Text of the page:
Thursday, 10 August 2017

Bizarre programming languages

A casual reference to INTERCAL (number one on the list to which this is a link) intrigued me. There was a period towards the end of the last century when every man and his dog (especially if the man and his dog had just graduated in computer science) produced a new computer language or operating system. I should have realised a long time ago that, considering the obscure syntax and/or special application of these languages, it was inevitable that some spoof languages would be devised. Moreover, some established languages were ripe for spoofing: consider a sample of APL:

[6]    L←(Lι':')↓L←,L       ⍝ drop To:
 [7]    L←LJUST VTOM',',L    ⍝ mat with one entry per row
 [8]    S←¯1++/∧\L≠'('       ⍝ length of address
 [9]    X←0⌈⌈/S
 [10]   L←S⌽(−(⍴L)+0,X)↑L    ⍝ align the (names)
 [11]   A←((1↑⍴L),X)↑L       ⍝ address
 [12]   N←0 1↓DLTB(0,X)↓L    ⍝ names)
 [13]   N←,'⍺',N
 [14]   N[(N='_')/ι⍴N]←' '   ⍝ change _ to blank
 [15]   N←0 ¯1↓RJUST VTOM N  ⍝ names
 [16]   S←+/∧\' '≠⌽N         ⍝ length of last word in name

- which is difficult to understand even with the comments to the right of each line of code.

On the other hand, there are descriptive languages like COBOL, which was designed to read like English, presumably so that managers of any intelligence or accountants could gain at least a superficial understanding of what a program did. My favourite on the Listverse list is therefore Shakespeare, which is surely inspired by COBOL:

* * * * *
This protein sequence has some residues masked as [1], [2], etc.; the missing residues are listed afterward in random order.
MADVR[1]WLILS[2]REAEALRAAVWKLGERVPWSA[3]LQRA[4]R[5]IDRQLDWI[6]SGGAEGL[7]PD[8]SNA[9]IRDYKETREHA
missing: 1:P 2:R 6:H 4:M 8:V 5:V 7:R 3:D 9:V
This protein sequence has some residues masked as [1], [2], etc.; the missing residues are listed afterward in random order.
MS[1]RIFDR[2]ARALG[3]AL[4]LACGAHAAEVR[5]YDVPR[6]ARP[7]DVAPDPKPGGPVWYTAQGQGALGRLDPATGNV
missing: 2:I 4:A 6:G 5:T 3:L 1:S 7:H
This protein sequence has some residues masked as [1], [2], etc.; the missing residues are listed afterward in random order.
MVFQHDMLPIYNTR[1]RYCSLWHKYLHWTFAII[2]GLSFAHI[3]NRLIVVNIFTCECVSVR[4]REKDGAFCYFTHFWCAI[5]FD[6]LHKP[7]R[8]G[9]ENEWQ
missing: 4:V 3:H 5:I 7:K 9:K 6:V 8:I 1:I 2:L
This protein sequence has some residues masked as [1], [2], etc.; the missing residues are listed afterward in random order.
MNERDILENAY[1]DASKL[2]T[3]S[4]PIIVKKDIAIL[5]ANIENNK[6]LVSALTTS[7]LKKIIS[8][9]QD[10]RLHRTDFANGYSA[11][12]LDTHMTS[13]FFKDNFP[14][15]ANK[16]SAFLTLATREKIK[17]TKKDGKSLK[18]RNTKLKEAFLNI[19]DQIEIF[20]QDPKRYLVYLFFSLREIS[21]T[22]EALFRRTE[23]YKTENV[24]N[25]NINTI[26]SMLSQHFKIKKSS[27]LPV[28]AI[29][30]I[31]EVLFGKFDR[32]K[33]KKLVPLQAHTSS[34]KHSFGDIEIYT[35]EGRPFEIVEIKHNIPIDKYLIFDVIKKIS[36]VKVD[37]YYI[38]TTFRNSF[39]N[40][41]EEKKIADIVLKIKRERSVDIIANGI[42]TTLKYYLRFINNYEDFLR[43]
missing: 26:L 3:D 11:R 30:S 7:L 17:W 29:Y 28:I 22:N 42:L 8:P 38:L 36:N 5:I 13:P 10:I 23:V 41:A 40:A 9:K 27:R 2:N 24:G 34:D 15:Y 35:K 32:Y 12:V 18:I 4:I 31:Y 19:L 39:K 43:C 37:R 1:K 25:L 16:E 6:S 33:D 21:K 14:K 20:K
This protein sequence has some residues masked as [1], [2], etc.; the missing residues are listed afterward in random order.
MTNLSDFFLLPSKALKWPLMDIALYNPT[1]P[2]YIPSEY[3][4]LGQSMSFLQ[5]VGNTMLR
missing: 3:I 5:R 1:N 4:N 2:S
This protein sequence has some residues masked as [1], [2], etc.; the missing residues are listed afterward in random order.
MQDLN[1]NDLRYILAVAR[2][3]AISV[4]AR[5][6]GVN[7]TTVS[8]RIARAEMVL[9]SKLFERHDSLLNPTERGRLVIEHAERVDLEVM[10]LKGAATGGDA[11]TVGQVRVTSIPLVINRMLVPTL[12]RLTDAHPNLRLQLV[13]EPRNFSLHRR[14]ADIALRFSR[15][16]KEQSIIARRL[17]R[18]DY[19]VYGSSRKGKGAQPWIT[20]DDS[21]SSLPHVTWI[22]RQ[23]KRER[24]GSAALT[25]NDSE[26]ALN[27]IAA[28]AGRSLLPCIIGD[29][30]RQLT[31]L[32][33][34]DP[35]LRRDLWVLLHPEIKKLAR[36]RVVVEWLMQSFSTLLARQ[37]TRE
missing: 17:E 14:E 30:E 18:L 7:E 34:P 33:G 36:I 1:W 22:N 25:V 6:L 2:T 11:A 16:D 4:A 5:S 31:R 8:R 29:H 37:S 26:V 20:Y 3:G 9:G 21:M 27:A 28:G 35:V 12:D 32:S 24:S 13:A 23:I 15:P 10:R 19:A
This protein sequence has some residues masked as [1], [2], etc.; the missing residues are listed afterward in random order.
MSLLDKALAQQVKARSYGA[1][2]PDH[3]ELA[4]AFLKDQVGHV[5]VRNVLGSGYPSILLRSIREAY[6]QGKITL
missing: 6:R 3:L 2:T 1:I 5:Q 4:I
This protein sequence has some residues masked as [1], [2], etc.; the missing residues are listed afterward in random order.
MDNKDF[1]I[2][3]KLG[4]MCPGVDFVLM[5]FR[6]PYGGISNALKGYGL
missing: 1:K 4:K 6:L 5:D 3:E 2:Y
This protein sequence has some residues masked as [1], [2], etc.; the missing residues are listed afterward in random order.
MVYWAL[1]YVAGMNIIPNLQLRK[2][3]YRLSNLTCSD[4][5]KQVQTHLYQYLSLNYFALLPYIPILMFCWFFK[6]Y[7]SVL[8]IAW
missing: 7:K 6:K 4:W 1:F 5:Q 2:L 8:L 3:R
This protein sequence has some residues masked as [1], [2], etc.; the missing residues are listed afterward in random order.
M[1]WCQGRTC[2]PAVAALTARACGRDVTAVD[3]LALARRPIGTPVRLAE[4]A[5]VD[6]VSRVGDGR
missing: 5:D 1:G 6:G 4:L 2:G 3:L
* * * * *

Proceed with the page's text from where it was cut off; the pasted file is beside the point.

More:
The first line in a Shakespeare program is called the “title” and acts as a comment. The “Dramatis Personae” is the section
where variables are declared. Each variable name must be the name of a character from a Shakespeare play.
A piece of code in Shakespeare is broken into “Acts”, which contain “Scenes”, in which characters (variables) interact.
Each Act and Scene is numbered with a roman numeral and serves as a GOTO label. They are written in the form:
Act I: Hamlet’s insults and flattery.
Scene I: The insulting of Romeo.
Before “characters” (variables) can “act” (be acted upon) they must first be “on stage”.
To call a variable to the stage the “Enter” command is used. To tell characters to leave the stage, use the “Exit” command.
“Exeunt” calls more than one character to leave, or in the case that no characters are listed all the characters
will leave the stage.

I look forward to the movie (cinema, TV or Netflix) where the technical consultant manages to insinuate a screenful of INTERCAL at a critical point in the plot.

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